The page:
Tillett Lighting Design  +  Gans Studio  Photovoltaic thread woven into a fence to produce a glowing social space.

Tillett Lighting Design + Gans Studio
Photovoltaic thread woven into a fence to produce a glowing social space.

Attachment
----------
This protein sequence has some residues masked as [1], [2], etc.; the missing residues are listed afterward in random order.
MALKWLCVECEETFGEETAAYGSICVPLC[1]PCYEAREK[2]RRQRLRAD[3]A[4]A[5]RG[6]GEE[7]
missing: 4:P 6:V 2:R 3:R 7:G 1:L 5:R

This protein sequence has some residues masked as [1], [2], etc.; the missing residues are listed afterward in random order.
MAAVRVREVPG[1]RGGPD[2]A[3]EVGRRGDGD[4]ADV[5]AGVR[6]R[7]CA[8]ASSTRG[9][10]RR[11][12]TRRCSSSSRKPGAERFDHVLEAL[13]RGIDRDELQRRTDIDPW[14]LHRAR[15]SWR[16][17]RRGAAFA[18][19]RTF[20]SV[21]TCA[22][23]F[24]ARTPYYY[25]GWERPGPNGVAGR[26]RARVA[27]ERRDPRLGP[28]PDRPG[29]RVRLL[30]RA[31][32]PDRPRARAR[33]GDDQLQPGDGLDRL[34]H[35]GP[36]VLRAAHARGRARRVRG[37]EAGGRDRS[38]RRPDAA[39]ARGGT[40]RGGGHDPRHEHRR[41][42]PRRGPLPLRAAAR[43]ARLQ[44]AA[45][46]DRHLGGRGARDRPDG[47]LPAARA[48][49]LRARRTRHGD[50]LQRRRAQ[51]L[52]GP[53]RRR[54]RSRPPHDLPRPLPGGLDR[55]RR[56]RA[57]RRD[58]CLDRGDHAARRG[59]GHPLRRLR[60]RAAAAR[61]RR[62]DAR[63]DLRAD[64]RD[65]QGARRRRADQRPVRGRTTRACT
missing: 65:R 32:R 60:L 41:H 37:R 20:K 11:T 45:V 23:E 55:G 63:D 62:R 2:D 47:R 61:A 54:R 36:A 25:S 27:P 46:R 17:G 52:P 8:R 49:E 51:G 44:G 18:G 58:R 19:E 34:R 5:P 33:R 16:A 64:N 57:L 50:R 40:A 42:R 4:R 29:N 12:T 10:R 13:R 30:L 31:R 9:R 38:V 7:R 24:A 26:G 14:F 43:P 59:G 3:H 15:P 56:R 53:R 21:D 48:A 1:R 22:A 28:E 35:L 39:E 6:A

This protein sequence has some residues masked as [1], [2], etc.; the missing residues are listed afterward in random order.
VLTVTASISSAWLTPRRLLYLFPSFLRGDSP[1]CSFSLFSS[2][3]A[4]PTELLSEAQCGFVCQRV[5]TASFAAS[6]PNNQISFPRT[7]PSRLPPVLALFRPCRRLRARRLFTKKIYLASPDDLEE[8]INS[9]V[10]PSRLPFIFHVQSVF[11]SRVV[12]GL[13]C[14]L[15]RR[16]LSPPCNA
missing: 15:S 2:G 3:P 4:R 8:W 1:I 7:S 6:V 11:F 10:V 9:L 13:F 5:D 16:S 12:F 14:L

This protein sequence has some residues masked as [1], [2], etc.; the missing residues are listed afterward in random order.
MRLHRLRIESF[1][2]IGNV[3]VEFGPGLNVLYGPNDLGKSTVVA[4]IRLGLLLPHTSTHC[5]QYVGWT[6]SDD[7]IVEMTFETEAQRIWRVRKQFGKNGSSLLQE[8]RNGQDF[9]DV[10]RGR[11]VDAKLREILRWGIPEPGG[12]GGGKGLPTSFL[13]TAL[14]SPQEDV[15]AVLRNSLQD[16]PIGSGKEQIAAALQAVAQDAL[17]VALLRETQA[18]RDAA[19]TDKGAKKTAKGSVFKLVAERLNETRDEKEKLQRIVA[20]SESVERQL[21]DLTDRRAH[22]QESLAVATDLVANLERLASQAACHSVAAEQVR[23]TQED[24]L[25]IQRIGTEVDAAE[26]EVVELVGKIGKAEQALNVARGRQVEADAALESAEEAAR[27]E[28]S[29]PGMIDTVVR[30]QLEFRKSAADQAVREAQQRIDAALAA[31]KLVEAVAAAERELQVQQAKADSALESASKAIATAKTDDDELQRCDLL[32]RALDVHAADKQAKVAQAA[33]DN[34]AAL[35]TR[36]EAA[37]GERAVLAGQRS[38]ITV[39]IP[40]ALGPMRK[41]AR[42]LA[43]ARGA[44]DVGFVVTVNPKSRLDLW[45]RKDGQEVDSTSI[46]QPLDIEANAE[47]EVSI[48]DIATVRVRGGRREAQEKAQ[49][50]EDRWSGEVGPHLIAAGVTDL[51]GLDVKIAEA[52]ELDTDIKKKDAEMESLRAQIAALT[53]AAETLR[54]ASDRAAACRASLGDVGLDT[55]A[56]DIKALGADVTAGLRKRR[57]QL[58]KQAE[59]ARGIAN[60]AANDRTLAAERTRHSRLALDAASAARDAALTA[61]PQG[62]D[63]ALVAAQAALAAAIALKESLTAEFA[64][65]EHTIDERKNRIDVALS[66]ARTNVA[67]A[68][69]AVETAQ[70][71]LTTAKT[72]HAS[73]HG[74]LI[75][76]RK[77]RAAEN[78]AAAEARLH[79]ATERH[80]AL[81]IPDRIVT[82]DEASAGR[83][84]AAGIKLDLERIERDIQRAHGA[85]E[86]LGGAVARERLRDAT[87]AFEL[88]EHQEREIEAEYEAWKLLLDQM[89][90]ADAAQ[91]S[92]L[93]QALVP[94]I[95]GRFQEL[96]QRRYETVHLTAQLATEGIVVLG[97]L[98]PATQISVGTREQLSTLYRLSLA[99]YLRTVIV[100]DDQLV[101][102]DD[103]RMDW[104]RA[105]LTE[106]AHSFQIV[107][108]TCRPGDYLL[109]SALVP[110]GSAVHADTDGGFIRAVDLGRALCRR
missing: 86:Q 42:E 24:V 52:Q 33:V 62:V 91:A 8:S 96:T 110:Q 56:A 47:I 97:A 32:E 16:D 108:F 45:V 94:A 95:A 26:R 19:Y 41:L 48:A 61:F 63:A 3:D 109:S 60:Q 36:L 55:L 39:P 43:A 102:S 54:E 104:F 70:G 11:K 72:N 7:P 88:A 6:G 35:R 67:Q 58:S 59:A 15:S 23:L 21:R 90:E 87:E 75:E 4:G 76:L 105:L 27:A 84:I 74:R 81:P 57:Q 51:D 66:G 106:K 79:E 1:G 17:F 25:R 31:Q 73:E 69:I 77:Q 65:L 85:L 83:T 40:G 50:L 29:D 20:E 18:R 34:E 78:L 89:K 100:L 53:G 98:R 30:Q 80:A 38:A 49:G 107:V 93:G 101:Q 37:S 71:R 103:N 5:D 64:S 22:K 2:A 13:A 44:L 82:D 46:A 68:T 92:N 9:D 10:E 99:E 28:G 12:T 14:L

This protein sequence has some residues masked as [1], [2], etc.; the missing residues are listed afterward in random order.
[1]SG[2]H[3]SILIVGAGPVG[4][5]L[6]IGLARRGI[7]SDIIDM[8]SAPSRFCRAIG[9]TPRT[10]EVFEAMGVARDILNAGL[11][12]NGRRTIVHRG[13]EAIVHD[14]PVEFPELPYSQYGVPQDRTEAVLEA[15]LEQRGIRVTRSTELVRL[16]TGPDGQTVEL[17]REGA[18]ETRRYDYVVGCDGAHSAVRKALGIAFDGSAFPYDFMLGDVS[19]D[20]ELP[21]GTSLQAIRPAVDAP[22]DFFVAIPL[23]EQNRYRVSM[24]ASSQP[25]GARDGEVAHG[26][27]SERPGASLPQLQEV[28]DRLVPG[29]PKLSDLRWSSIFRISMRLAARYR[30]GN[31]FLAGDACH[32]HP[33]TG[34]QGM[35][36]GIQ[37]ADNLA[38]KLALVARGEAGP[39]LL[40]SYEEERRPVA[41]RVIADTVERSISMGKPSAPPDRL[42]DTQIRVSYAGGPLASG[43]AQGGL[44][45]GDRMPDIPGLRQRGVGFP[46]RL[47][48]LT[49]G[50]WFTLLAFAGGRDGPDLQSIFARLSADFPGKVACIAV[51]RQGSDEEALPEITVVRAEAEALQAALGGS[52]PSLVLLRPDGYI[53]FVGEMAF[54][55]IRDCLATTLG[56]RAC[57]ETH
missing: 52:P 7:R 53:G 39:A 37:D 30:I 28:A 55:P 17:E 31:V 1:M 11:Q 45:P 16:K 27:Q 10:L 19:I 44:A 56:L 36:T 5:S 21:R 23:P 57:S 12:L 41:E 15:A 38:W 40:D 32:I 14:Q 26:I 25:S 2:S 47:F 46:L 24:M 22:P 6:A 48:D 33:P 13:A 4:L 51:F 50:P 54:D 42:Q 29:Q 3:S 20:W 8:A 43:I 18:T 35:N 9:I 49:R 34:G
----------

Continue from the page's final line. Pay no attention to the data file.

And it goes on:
“We expect light, we insist upon it,” says Tillett, acknowledging the drug-like power light now has over civilization. Along with fellow designer Deborah Gans, Tillet participated in New York City’s Urban Design Week last September, where she was charged with proposing newer and better ways of illuminating the city. Tillett and Gans’s proposal was unexpected. “We suggest that perhaps it is time to relieve the lamp post of some (but not all) of its burdens and reconsider the lantern and the virtues of amplifying what exists,” reads the main thesis of their proposal. The challenges and processes of historical travelers were reexamined as Tillett and Gans exhibited several city-wide lighting installations. Chalk, for instance, could be reclaimed once more as a reflective material, a perfect addition to vacant lots that need illumination. Much like the tree trunks in Greece, the underside of bridges and elevated train tracks can be painted white, a psychological shift that transforms a threatening piece of infrastructure into a warm threshold.